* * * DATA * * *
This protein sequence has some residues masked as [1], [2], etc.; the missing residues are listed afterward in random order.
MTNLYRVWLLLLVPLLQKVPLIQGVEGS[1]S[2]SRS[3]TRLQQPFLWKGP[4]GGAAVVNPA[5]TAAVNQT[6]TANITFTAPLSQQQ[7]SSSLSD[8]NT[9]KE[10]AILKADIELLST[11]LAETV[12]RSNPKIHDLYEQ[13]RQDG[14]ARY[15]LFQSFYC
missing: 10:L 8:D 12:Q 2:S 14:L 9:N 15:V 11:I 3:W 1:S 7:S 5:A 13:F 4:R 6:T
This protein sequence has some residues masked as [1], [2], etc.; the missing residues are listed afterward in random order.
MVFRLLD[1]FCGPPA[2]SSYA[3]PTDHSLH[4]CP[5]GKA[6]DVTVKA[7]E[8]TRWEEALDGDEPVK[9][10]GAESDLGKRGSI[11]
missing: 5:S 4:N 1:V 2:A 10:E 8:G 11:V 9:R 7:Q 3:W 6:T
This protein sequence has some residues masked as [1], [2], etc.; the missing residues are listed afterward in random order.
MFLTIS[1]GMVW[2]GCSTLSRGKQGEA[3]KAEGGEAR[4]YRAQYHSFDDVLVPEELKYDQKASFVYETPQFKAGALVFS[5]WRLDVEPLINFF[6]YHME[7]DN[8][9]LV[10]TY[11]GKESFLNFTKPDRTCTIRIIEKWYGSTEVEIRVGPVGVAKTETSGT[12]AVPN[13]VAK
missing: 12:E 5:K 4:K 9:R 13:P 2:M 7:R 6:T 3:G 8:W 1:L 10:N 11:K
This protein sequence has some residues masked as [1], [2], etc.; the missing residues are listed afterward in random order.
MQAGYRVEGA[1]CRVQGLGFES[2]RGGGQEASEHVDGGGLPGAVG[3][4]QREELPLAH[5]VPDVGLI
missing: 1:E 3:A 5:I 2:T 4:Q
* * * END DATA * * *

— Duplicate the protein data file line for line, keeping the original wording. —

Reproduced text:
This protein sequence has some residues masked as [1], [2], etc.; the missing residues are listed afterward in random order.
MTNLYRVWLLLLVPLLQKVPLIQGVEGS[1]S[2]SRS[3]TRLQQPFLWKGP[4]GGAAVVNPA[5]TAAVNQT[6]TANITFTAPLSQQQ[7]SSSLSD[8]NT[9]KE[10]AILKADIELLST[11]LAETV[12]RSNPKIHDLYEQ[13]RQDG[14]ARY[15]LFQSFYC
missing: 10:L 8:D 12:Q 2:S 14:L 9:N 15:V 11:I 3:W 1:S 7:S 5:A 13:F 4:R 6:T
This protein sequence has some residues masked as [1], [2], etc.; the missing residues are listed afterward in random order.
MVFRLLD[1]FCGPPA[2]SSYA[3]PTDHSLH[4]CP[5]GKA[6]DVTVKA[7]E[8]TRWEEALDGDEPVK[9][10]GAESDLGKRGSI[11]
missing: 5:S 4:N 1:V 2:A 10:E 8:G 11:V 9:R 7:Q 3:W 6:T
This protein sequence has some residues masked as [1], [2], etc.; the missing residues are listed afterward in random order.
MFLTIS[1]GMVW[2]GCSTLSRGKQGEA[3]KAEGGEAR[4]YRAQYHSFDDVLVPEELKYDQKASFVYETPQFKAGALVFS[5]WRLDVEPLINFF[6]YHME[7]DN[8][9]LV[10]TY[11]GKESFLNFTKPDRTCTIRIIEKWYGSTEVEIRVGPVGVAKTETSGT[12]AVPN[13]VAK
missing: 12:E 5:K 4:K 9:R 13:P 2:M 7:R 6:T 3:G 8:W 1:L 10:N 11:K
This protein sequence has some residues masked as [1], [2], etc.; the missing residues are listed afterward in random order.
MQAGYRVEGA[1]CRVQGLGFES[2]RGGGQEASEHVDGGGLPGAVG[3][4]QREELPLAH[5]VPDVGLI
missing: 1:E 3:A 5:I 2:T 4:Q